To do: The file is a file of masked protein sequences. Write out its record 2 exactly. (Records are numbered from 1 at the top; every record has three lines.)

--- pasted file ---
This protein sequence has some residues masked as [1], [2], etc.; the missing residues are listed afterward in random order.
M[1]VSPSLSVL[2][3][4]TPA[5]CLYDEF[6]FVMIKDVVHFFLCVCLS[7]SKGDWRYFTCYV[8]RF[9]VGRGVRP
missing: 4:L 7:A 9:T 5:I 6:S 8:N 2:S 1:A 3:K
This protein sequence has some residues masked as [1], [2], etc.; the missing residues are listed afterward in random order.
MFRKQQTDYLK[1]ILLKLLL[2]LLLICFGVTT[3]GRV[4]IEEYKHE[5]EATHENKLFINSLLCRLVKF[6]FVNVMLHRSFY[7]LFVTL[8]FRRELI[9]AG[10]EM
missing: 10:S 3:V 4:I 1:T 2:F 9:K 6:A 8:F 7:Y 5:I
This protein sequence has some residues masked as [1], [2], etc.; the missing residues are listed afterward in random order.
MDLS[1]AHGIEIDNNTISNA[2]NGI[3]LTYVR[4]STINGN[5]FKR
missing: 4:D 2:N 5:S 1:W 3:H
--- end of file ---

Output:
This protein sequence has some residues masked as [1], [2], etc.; the missing residues are listed afterward in random order.
MFRKQQTDYLK[1]ILLKLLL[2]LLLICFGVTT[3]GRV[4]IEEYKHE[5]EATHENKLFINSLLCRLVKF[6]FVNVMLHRSFY[7]LFVTL[8]FRRELI[9]AG[10]EM
missing: 10:S 3:V 4:I 1:T 2:F 9:K 6:A 8:F 7:Y 5:I